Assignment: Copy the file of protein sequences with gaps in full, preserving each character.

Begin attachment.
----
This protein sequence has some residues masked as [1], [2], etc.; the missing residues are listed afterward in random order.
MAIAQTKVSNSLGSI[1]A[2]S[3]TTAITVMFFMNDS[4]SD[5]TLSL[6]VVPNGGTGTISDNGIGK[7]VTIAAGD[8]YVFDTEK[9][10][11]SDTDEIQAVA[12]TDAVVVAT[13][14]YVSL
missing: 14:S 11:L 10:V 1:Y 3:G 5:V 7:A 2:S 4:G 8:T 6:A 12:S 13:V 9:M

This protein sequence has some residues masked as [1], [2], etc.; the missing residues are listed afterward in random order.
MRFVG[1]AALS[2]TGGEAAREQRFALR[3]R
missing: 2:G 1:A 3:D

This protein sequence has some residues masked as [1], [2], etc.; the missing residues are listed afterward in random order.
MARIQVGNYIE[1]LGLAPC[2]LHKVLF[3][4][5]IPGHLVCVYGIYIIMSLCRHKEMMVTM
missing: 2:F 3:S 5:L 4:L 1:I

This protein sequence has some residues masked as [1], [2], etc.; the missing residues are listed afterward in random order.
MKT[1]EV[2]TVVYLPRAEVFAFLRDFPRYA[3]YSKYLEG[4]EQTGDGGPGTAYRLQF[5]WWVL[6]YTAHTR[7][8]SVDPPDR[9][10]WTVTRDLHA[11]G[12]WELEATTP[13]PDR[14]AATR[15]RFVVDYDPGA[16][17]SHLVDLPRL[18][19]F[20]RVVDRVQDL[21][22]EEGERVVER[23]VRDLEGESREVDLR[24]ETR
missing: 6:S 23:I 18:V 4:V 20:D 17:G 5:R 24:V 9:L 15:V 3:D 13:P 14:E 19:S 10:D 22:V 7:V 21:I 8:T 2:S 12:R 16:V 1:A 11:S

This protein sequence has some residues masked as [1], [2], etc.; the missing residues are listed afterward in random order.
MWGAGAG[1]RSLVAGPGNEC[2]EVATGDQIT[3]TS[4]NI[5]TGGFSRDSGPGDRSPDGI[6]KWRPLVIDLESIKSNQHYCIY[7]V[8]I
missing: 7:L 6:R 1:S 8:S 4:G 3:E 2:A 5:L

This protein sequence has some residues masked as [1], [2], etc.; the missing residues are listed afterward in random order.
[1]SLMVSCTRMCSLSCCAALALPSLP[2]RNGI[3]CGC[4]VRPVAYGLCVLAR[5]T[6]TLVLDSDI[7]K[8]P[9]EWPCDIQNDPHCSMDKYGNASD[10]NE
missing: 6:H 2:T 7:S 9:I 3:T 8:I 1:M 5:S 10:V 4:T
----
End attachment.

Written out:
This protein sequence has some residues masked as [1], [2], etc.; the missing residues are listed afterward in random order.
MAIAQTKVSNSLGSI[1]A[2]S[3]TTAITVMFFMNDS[4]SD[5]TLSL[6]VVPNGGTGTISDNGIGK[7]VTIAAGD[8]YVFDTEK[9][10][11]SDTDEIQAVA[12]TDAVVVAT[13][14]YVSL
missing: 14:S 11:L 10:V 1:Y 3:G 5:V 7:A 2:S 4:G 8:T 6:A 12:S 13:V 9:M

This protein sequence has some residues masked as [1], [2], etc.; the missing residues are listed afterward in random order.
MRFVG[1]AALS[2]TGGEAAREQRFALR[3]R
missing: 2:G 1:A 3:D

This protein sequence has some residues masked as [1], [2], etc.; the missing residues are listed afterward in random order.
MARIQVGNYIE[1]LGLAPC[2]LHKVLF[3][4][5]IPGHLVCVYGIYIIMSLCRHKEMMVTM
missing: 2:F 3:S 5:L 4:L 1:I

This protein sequence has some residues masked as [1], [2], etc.; the missing residues are listed afterward in random order.
MKT[1]EV[2]TVVYLPRAEVFAFLRDFPRYA[3]YSKYLEG[4]EQTGDGGPGTAYRLQF[5]WWVL[6]YTAHTR[7][8]SVDPPDR[9][10]WTVTRDLHA[11]G[12]WELEATTP[13]PDR[14]AATR[15]RFVVDYDPGA[16][17]SHLVDLPRL[18][19]F[20]RVVDRVQDL[21][22]EEGERVVER[23]VRDLEGESREVDLR[24]ETR
missing: 6:S 23:I 18:V 4:V 20:D 17:G 5:R 24:V 9:L 15:V 3:D 13:P 14:E 19:S 10:D 22:V 7:V 21:I 8:T 2:S 12:R 16:V 1:A 11:S

This protein sequence has some residues masked as [1], [2], etc.; the missing residues are listed afterward in random order.
MWGAGAG[1]RSLVAGPGNEC[2]EVATGDQIT[3]TS[4]NI[5]TGGFSRDSGPGDRSPDGI[6]KWRPLVIDLESIKSNQHYCIY[7]V[8]I
missing: 7:L 6:R 1:S 8:S 4:G 3:E 2:A 5:L

This protein sequence has some residues masked as [1], [2], etc.; the missing residues are listed afterward in random order.
[1]SLMVSCTRMCSLSCCAALALPSLP[2]RNGI[3]CGC[4]VRPVAYGLCVLAR[5]T[6]TLVLDSDI[7]K[8]P[9]EWPCDIQNDPHCSMDKYGNASD[10]NE
missing: 6:H 2:T 7:S 9:I 3:T 8:I 1:M 5:S 10:V 4:T